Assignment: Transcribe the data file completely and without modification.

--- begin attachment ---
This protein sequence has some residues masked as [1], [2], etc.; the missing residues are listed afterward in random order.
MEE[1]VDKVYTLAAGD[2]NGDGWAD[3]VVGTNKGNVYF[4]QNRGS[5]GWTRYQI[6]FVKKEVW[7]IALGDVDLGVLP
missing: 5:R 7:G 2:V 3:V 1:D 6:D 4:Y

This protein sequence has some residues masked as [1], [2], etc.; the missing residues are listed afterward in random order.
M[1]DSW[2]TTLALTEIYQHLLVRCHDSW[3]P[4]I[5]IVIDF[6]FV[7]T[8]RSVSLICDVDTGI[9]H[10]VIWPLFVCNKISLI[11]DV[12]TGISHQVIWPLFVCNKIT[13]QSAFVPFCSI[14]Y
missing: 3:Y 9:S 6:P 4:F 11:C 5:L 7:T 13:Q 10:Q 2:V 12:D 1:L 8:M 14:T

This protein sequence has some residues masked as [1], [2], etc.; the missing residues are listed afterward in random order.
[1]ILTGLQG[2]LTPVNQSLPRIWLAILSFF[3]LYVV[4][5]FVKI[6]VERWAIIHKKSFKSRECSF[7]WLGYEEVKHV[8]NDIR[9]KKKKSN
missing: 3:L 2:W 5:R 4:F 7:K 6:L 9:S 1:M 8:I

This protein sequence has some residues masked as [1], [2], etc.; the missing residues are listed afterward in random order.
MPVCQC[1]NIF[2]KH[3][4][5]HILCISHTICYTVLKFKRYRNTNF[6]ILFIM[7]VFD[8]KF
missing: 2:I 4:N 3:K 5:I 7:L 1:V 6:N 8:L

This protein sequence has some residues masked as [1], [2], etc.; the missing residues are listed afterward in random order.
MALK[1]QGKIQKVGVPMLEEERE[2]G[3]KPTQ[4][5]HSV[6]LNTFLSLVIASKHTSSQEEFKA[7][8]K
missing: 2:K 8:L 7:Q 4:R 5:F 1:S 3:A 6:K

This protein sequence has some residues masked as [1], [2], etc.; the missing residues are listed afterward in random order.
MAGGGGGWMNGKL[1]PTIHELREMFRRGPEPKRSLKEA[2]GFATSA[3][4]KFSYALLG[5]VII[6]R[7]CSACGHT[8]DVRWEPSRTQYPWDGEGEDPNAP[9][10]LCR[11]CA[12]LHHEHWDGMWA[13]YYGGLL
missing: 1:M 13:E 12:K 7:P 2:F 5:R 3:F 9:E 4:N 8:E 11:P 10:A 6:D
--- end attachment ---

This protein sequence has some residues masked as [1], [2], etc.; the missing residues are listed afterward in random order.
MEE[1]VDKVYTLAAGD[2]NGDGWAD[3]VVGTNKGNVYF[4]QNRGS[5]GWTRYQI[6]FVKKEVW[7]IALGDVDLGVLP
missing: 5:R 7:G 2:V 3:V 1:D 6:D 4:Y

This protein sequence has some residues masked as [1], [2], etc.; the missing residues are listed afterward in random order.
M[1]DSW[2]TTLALTEIYQHLLVRCHDSW[3]P[4]I[5]IVIDF[6]FV[7]T[8]RSVSLICDVDTGI[9]H[10]VIWPLFVCNKISLI[11]DV[12]TGISHQVIWPLFVCNKIT[13]QSAFVPFCSI[14]Y
missing: 3:Y 9:S 6:P 4:F 11:C 5:L 7:T 13:Q 10:Q 2:V 12:D 1:L 8:M 14:T

This protein sequence has some residues masked as [1], [2], etc.; the missing residues are listed afterward in random order.
[1]ILTGLQG[2]LTPVNQSLPRIWLAILSFF[3]LYVV[4][5]FVKI[6]VERWAIIHKKSFKSRECSF[7]WLGYEEVKHV[8]NDIR[9]KKKKSN
missing: 3:L 2:W 5:R 4:F 7:K 6:L 9:S 1:M 8:I

This protein sequence has some residues masked as [1], [2], etc.; the missing residues are listed afterward in random order.
MPVCQC[1]NIF[2]KH[3][4][5]HILCISHTICYTVLKFKRYRNTNF[6]ILFIM[7]VFD[8]KF
missing: 2:I 4:N 3:K 5:I 7:L 1:V 6:N 8:L

This protein sequence has some residues masked as [1], [2], etc.; the missing residues are listed afterward in random order.
MALK[1]QGKIQKVGVPMLEEERE[2]G[3]KPTQ[4][5]HSV[6]LNTFLSLVIASKHTSSQEEFKA[7][8]K
missing: 2:K 8:L 7:Q 4:R 5:F 1:S 3:A 6:K

This protein sequence has some residues masked as [1], [2], etc.; the missing residues are listed afterward in random order.
MAGGGGGWMNGKL[1]PTIHELREMFRRGPEPKRSLKEA[2]GFATSA[3][4]KFSYALLG[5]VII[6]R[7]CSACGHT[8]DVRWEPSRTQYPWDGEGEDPNAP[9][10]LCR[11]CA[12]LHHEHWDGMWA[13]YYGGLL
missing: 1:M 13:E 12:K 7:P 2:F 5:R 3:F 9:E 4:N 8:E 11:P 10:A 6:D